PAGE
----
• Use of microcomputers for word processing and Internet research; • Instruction in basic microcomputer skills;
• Basic skills development; • Computer-assisted learning;
• Drop-in individual assistance with course work; • Study skills information and assistance; and • Access to scheduled tutoring.
During the 2001-02 academic year, approximately 22,700 students (duplicated headcount) were served per quarter. Students are satisfied with the services provided. During the spring
Arts (ART) 624 3,992
Electronic Imaging and Graphics (EIG) 167 1,499 Graphic Communication Arts (GCA) 236 2,181
Photography (PTY) 382 4,123
Printing and Publishing Technology (PPT) 113 633
Services Enrollment by Prefixes 2001-02 Unduplicated Enrollment 2001-02 Credit Hours
quarter 2002, of those students surveyed, 90% rated the service as “very good” or “excel-lent,” and 100% rated the staff as “very good” or “excellent” in providing services. The Learning Centers continue to experience challenges in addressing the needs of all students by discovering creative and economic ways to provide assistance in specialized areas while serving the large numbers in basic skills and enhancing communication with faculty.
MCC offers free tutoring in selected subjects to complement classroom learning and to offer academic support. Tutoring is provided to enhance student learning, increase student confidence, and build academic excellence. Students experiencing academic difficulties may request tutoring services through the Learning Centers. They must be enrolled in credit courses, complete prerequisites or assessment testing, and have faculty approval.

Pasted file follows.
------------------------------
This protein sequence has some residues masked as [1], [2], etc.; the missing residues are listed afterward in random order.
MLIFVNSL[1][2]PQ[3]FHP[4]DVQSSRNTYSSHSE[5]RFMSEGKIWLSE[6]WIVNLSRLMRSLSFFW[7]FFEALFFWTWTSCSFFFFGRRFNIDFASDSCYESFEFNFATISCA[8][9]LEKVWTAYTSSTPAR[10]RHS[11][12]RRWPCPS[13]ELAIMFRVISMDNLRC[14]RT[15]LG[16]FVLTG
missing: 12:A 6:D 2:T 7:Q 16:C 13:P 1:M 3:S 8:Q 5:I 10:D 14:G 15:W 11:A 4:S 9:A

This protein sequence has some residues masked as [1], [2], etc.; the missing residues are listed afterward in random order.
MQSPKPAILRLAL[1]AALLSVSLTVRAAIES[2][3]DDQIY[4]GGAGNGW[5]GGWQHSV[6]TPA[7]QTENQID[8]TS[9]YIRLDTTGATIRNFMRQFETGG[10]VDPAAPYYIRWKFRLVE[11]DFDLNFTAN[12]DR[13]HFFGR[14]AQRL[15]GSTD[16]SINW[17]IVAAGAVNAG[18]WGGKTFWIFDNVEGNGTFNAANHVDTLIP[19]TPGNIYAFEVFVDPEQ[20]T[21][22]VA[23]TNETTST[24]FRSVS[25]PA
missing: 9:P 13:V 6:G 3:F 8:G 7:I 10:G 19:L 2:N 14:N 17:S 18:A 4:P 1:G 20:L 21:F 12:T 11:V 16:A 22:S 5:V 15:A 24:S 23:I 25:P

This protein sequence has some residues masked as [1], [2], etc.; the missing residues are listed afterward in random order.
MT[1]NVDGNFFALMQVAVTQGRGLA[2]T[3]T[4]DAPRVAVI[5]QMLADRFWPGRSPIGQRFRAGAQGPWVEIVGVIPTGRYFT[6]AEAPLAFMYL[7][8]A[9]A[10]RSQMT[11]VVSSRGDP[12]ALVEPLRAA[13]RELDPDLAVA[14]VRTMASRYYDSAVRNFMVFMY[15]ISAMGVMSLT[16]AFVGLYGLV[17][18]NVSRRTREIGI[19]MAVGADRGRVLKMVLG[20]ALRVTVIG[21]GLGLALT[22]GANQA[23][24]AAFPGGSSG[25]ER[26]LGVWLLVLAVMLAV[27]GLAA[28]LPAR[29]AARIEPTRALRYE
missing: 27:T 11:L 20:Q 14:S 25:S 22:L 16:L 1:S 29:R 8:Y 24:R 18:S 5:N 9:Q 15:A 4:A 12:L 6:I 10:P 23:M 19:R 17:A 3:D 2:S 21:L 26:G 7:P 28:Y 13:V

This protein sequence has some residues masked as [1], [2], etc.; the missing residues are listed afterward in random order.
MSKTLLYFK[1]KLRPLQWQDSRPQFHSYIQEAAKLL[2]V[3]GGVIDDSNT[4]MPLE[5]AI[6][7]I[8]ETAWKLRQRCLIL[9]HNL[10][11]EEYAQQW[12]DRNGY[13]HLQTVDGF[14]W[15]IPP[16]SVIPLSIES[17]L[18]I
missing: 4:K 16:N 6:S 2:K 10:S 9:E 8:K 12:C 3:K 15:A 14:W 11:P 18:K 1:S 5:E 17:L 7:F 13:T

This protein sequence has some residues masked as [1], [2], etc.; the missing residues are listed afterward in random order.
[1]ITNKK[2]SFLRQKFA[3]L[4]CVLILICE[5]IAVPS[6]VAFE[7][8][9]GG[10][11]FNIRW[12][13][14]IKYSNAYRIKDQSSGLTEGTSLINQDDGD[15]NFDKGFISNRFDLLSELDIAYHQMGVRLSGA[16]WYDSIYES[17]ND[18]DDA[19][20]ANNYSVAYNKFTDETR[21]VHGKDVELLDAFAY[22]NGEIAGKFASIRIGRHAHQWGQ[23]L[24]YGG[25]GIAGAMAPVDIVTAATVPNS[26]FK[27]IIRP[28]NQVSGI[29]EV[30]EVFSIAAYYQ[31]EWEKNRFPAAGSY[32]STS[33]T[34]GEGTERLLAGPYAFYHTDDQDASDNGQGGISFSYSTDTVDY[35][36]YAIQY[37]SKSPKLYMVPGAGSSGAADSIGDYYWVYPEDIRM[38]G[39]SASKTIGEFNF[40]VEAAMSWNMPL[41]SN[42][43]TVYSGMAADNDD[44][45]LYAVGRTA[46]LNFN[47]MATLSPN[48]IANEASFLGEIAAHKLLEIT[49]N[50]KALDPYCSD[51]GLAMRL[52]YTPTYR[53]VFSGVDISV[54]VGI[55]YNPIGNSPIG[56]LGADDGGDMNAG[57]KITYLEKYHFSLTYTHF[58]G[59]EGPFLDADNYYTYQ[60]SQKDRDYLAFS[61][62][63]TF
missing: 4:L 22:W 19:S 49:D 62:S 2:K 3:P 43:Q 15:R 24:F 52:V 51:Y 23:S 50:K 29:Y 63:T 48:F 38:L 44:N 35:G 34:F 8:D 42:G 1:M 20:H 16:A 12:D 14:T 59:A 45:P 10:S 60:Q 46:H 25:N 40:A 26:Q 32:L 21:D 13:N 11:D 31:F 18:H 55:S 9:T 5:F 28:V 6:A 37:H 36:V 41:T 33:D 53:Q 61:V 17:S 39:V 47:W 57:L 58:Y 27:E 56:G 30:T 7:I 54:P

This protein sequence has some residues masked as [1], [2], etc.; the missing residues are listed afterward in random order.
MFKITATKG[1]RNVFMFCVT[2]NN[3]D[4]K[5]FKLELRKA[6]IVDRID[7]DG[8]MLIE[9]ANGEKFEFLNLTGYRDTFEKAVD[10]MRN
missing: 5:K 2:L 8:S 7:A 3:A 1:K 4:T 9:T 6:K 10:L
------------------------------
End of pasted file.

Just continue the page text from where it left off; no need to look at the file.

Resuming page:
Campuses and centers offer computer labs for students to access state-of-the-art equipment, including laser printers, microcomputers, AS/400 and other hardware platforms. Lab assistants help students during all hours of operation, which include weekends and evenings. At the Fort Omaha and Elkhorn Valley campuses, specialized labs such as the visual technologies and AutoCAD™ labs are also available.
In a partnership arrangement with MCC, Follett Higher Education Group operates retail bookstores at the three campuses and the Sarpy Center. As a contracted entity, Follett provides services and products for students, faculty, and staff. MCC receives a sliding commission rate based on the sales volume. Among services and products Follett provides are selling and trading of textbooks, software, clothing and snack items, graduation invita-tions, UPS service, general office and school supplies, and the purchase of used textbooks from students. The arrangement MCC has had for many years with Follett has been an efficient and successful partnership. The college provides the space and access to the students, and Follett provides its resources within the academic community to meet the needs of MCC students and staff.
Instructional Support Services